Reincarnation goes horribly wrong releasing dark forces across time. Basia accesses parts of her mind that should never be tampered with. Past lives merge with present as her reality becomes distorted, she fights for her very existence.
There’s a comforting thought behind reincarnation, isn’t there? I think it’s the idea that we never really die. We just keep reappearing throughout time as different people, interacting with others who are potentially going through the same thing. And yet, none of us really know it. It’s just a part of the mystery of the cosmos. Think about this: right now, as you read this on your fancy phone or tablet avoiding eye contact like everybody else on the train – don’t pretend you’re not, you unsociable person – you could be sat next to someone with who you had an intimate and passionate affair during the renaissance period, or they could have been your darkest enemy in feudal Japan. Whatever happens, we’ll all get another chance with another set of rules. Reincarnation is basically a security blanket that says we are all interconnected and life is nothing to be scared of.
The British horror, The Scopia Effect strips you of that security blanket, kicks you to the ground, tells you life is mean and cruel, bad things happen to good people, it’s been happening throughout history, and it’s never going to end, so just stop crying you baby!
Joanna Ignaczewska plays Basia; a polish ex-pat working in London. She has good friends at work, she loves her job and she does a bit of jazzercise on the side to keep her healthy. She’s also under going intense therapy to help overcome the death of her mother when she was very young. When her doctor suggests a dose of regression therapy to really jump that dead mother hurdle, Basia is happy to go along. However, this wouldn’t be much of a film if it all went swimmingly. And so, after a particularly intense session of hypnotherapy that sees Basia screaming and reliving her mother’s death, everything starts to go very wrong. Basia appears to have a number of past lives and they’re beginning to bleed into her everyday existence.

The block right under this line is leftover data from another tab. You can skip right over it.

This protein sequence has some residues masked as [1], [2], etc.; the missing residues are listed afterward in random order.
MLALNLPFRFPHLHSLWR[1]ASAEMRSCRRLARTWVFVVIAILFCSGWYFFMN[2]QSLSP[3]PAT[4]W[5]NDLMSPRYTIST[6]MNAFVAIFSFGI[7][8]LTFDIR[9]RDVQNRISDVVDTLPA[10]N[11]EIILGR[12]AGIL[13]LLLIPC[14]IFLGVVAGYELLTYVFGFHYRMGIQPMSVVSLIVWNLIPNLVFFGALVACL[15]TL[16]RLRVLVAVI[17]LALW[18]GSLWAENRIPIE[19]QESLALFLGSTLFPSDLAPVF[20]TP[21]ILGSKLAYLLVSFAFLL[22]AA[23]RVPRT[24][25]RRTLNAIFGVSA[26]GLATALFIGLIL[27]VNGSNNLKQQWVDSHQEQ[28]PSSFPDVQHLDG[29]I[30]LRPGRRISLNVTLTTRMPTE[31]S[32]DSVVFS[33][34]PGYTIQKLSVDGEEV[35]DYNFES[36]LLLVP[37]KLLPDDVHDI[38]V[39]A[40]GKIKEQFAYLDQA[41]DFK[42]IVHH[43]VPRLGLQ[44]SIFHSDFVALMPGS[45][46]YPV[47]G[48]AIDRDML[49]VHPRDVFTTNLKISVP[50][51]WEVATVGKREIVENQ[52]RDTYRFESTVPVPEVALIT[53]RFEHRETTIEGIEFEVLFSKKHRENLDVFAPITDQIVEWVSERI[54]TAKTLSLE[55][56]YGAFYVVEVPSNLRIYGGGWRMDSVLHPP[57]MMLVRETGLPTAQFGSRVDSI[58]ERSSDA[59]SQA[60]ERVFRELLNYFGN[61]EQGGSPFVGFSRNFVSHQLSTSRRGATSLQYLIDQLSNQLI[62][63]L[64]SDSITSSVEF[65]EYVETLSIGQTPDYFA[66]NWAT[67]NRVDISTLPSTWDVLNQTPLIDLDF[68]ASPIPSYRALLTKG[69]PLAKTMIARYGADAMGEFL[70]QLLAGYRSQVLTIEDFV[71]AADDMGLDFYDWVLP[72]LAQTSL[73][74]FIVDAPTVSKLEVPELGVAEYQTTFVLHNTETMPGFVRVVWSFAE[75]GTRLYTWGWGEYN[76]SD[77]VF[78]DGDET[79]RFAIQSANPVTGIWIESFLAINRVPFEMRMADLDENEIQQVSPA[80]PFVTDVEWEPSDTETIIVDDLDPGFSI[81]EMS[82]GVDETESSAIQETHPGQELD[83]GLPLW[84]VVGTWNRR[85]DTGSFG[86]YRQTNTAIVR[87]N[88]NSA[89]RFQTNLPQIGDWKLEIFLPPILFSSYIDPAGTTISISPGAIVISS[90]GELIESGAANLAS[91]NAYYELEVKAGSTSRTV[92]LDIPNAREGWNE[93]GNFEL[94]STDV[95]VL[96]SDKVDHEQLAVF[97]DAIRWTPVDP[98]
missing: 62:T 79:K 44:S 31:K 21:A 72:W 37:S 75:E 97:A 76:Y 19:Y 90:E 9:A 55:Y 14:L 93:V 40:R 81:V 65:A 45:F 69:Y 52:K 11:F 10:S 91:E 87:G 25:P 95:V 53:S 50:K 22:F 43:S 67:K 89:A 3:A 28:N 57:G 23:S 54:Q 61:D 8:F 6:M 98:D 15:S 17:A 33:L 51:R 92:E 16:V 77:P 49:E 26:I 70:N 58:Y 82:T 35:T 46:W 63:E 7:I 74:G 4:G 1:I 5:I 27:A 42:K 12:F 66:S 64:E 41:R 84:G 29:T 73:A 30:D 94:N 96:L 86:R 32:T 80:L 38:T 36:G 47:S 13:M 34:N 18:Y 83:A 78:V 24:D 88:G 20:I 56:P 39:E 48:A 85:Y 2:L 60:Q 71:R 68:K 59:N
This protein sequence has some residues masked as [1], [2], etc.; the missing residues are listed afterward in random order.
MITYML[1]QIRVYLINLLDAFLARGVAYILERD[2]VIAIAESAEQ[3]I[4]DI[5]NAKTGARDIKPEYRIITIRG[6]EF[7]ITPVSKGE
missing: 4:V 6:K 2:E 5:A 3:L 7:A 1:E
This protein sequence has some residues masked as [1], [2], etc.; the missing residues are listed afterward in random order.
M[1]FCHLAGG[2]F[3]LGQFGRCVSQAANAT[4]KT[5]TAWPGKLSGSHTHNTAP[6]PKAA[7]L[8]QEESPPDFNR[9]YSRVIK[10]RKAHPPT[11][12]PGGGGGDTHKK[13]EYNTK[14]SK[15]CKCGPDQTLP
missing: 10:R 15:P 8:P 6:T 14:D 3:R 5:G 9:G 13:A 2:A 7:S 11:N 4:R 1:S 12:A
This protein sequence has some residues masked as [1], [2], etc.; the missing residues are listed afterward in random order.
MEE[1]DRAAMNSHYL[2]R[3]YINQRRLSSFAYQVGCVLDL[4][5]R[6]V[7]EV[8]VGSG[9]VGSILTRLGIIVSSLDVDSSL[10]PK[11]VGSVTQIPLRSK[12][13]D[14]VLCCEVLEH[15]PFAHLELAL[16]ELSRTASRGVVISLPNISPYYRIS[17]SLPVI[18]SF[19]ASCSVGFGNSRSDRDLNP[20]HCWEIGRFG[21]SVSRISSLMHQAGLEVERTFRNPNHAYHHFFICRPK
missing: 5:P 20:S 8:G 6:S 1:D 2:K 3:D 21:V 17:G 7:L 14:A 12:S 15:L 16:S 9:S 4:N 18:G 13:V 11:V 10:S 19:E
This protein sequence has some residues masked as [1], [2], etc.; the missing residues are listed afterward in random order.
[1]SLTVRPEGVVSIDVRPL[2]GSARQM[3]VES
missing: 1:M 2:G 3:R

Those looking for a visceral horror like the Insidious movies will be cripplingly disappointed. The Scopia Effect is a drawn out affair that plays its game patiently and with a minimum of fuss. Director Christopher Butler gives the film a naturalistic tone. Remove the fantastical and scenes of 19th century China and 16th century England, and you’d be forgiven for thinking this was a fly on the wall documentary about a woman experiencing a sever mental breakdown. Dialogue is mumbled, music is minimal and not everything makes sense.
In fact, a lot of The Scopia Effect doesn’t make sense. As Basia’s visions intensify and events in her past lives start to go incredibly wrong, it can be hard to keep a tight reign of the narrative, leaving you to wander and call out its name when it inevitably escapes you and runs off into the wilderness. Impressive in scope – Butler is reminiscent of a young Christopher Nolan – The Scopia Effect is and will be a polarizing film that will pleasure some and infuriate others. In a sense it’s film whose context and meaning should be allowed to wash over you. If you came out unscathed on the other side, then good on you.
Ignaczewska gives a grounded performance as her character’s sanity is questioned and she slowly descends down a painful spiral. In fact, everyone involved in The Scopia Effect gives a sterling performance that is believable and nuanced. Towards the end though, things start to get out of hand. And returning to the idea of the narrative being an unwieldy beast, it practically turns on us and chases us out of the field.
However you come out of The Scopia Effect, there’s no way you can say that it leaves you indifferent. There are many other things it could leave you: Cold, bored, entertained, intrigued, taking up a sudden interest in reincarnation. Indifferent is certainly not one of those states.